Thanks,

Lisa
What I did, using post-it-notes, was to label in the CPT book where the vascular codes (36000 area), also the biliary, nephrostomy, gastrostomy, cardiac catheterization, cardiac intervention, and radiology. It allowed me to find the codes I needed a little quicker.
HTH,
Jim Pawloski
 

jtuominen

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I made the book a little faster use also by writing in all of the RS&I codes (7XXXX series) codes next to the surgical codes (for example, I wrote 75978 next to 35476 in my book and highlighted it). That way I knew what pairs of codes went together quickly.
 

jtuominen

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oh yes, my book is full of notes. Alot of times when I listen to webinars, I just write my notes in my book instead of on slide handout pages. I listened to quite a few webinars before I took my test and had those notes in there, it was a lifesaver. I think the rule is that you just cannot have anything taped or pasted into the book.

Tabs are great too, I tabbed the whole book practically. :)
 

jtuominen

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oh yes, my book is full of notes. Alot of times when I listen to webinars, I just write my notes in my book instead of on slide handout pages. I listened to quite a few webinars before I took my test and had those notes in there, it was a lifesaver. I think the rule is that you just cannot have any resources taped or pasted into the book.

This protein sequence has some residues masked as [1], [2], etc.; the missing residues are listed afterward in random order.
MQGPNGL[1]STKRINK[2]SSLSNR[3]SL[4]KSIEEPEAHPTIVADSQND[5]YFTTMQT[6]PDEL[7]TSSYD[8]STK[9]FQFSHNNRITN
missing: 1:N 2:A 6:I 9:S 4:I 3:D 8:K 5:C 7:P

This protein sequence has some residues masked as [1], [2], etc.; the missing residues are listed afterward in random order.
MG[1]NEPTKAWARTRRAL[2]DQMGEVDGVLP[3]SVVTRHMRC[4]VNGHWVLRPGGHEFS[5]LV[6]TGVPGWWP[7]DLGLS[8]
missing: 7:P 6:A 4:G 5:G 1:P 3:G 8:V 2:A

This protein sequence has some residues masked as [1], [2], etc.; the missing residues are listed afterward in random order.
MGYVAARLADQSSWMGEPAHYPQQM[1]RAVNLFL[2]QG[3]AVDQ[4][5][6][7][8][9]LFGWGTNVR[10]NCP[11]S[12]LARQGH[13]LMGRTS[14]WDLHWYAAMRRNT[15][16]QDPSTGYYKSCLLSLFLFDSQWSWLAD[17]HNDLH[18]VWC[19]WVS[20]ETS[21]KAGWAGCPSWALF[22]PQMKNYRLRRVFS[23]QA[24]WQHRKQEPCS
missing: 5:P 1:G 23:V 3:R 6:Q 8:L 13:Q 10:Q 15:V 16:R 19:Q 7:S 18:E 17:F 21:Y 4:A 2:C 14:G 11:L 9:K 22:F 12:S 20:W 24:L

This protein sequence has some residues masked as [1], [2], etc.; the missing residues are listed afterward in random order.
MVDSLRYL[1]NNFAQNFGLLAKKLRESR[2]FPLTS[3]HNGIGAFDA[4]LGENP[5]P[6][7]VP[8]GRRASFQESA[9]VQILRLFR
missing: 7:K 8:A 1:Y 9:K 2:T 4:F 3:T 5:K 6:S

Tabs are great too, I tabbed the whole book practically. :)
 
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CIRRC Exam Occlusive Device Question

I got 66% when I took the CIRCC exam and am not going to give up! Notes and tabs really help. My question is about the HCPCS: 'G0269' for placement of occlusive device..., how do I know when to code it or not? Most of the CPT descriptions say occlusive device is included with the procedure.
 

Jim Pawloski

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I got 66% when I took the CIRCC exam and am not going to give up! Notes and tabs really help. My question is about the HCPCS: 'G0269' for placement of occlusive device..., how do I know when to code it or not? Most of the CPT descriptions say occlusive device is included with the procedure.
If the case is a Heart Cath, I would not use G0269. But if the question is a arteriogram, and there is a closure device, I would code G0269. In reality, G0269 is a tracking code. Usually not paid.
HTH,
Jim Pawloski, CIRCC
 
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there are numerous pages in the cpt, ICD-9 and hcpcs books that are not informational, WHITE them out, makes lots of room for notes, I used several bottles of white out. From the Z-health book you can write on these new blank pages the pertinient charge sheets (angio, veno, endograf,etc charge sheets), it makes looking up your codes much easier, you go to that charge sheet versus trying to find the codes. You can also bring with you anatomy charts as long as you do not write notes on them, helps bunches with cath placements, these are also in the Z-health book. Practice with time management on the op notes. Know your IVR coding rules, also in the front of the Z-health book. If there are any you have trouble remembering, put these in your notes. Good luck on you test